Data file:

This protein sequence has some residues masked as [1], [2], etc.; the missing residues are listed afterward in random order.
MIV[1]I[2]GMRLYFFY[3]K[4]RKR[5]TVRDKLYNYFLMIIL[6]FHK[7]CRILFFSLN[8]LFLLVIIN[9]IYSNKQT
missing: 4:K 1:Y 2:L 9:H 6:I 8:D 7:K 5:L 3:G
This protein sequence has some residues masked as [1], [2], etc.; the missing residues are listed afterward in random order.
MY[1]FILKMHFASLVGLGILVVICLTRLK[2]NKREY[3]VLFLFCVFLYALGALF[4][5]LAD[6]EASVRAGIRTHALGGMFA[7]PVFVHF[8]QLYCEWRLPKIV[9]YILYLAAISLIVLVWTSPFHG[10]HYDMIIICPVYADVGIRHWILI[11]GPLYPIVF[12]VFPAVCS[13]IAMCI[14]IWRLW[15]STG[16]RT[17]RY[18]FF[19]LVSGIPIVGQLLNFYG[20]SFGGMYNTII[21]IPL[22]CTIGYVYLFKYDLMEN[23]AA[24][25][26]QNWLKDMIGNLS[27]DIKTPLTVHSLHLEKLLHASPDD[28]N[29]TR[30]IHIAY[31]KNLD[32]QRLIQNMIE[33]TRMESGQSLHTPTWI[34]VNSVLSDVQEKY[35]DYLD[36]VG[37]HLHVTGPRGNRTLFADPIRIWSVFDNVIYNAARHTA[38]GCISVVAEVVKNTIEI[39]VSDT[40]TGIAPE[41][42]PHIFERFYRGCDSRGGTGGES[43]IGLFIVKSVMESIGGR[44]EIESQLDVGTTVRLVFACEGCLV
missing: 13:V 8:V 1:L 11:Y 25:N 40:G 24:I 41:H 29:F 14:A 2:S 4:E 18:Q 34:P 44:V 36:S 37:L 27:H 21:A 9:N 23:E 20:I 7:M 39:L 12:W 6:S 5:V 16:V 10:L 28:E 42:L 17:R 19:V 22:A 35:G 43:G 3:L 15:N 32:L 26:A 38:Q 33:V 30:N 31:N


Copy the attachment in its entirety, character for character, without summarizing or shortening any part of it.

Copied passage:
This protein sequence has some residues masked as [1], [2], etc.; the missing residues are listed afterward in random order.
MIV[1]I[2]GMRLYFFY[3]K[4]RKR[5]TVRDKLYNYFLMIIL[6]FHK[7]CRILFFSLN[8]LFLLVIIN[9]IYSNKQT
missing: 4:K 1:Y 2:L 9:H 6:I 8:D 7:K 5:L 3:G
This protein sequence has some residues masked as [1], [2], etc.; the missing residues are listed afterward in random order.
MY[1]FILKMHFASLVGLGILVVICLTRLK[2]NKREY[3]VLFLFCVFLYALGALF[4][5]LAD[6]EASVRAGIRTHALGGMFA[7]PVFVHF[8]QLYCEWRLPKIV[9]YILYLAAISLIVLVWTSPFHG[10]HYDMIIICPVYADVGIRHWILI[11]GPLYPIVF[12]VFPAVCS[13]IAMCI[14]IWRLW[15]STG[16]RT[17]RY[18]FF[19]LVSGIPIVGQLLNFYG[20]SFGGMYNTII[21]IPL[22]CTIGYVYLFKYDLMEN[23]AA[24][25][26]QNWLKDMIGNLS[27]DIKTPLTVHSLHLEKLLHASPDD[28]N[29]TR[30]IHIAY[31]KNLD[32]QRLIQNMIE[33]TRMESGQSLHTPTWI[34]VNSVLSDVQEKY[35]DYLD[36]VG[37]HLHVTGPRGNRTLFADPIRIWSVFDNVIYNAARHTA[38]GCISVVAEVVKNTIEI[39]VSDT[40]TGIAPE[41][42]PHIFERFYRGCDSRGGTGGES[43]IGLFIVKSVMESIGGR[44]EIESQLDVGTTVRLVFACEGCLV
missing: 13:V 8:V 1:L 11:Y 25:N 40:G 24:I 41:H 29:F 14:A 2:S 4:E 18:Q 34:P 44:V 36:S 37:L 27:H 21:A 9:N 23:E 20:I 7:M 39:L 12:W 6:S 5:V 16:V 10:L 28:E 42:L 17:R 19:V 22:A 35:G 43:G 3:L 15:N 32:L 26:A 38:Q 33:V 30:N 31:N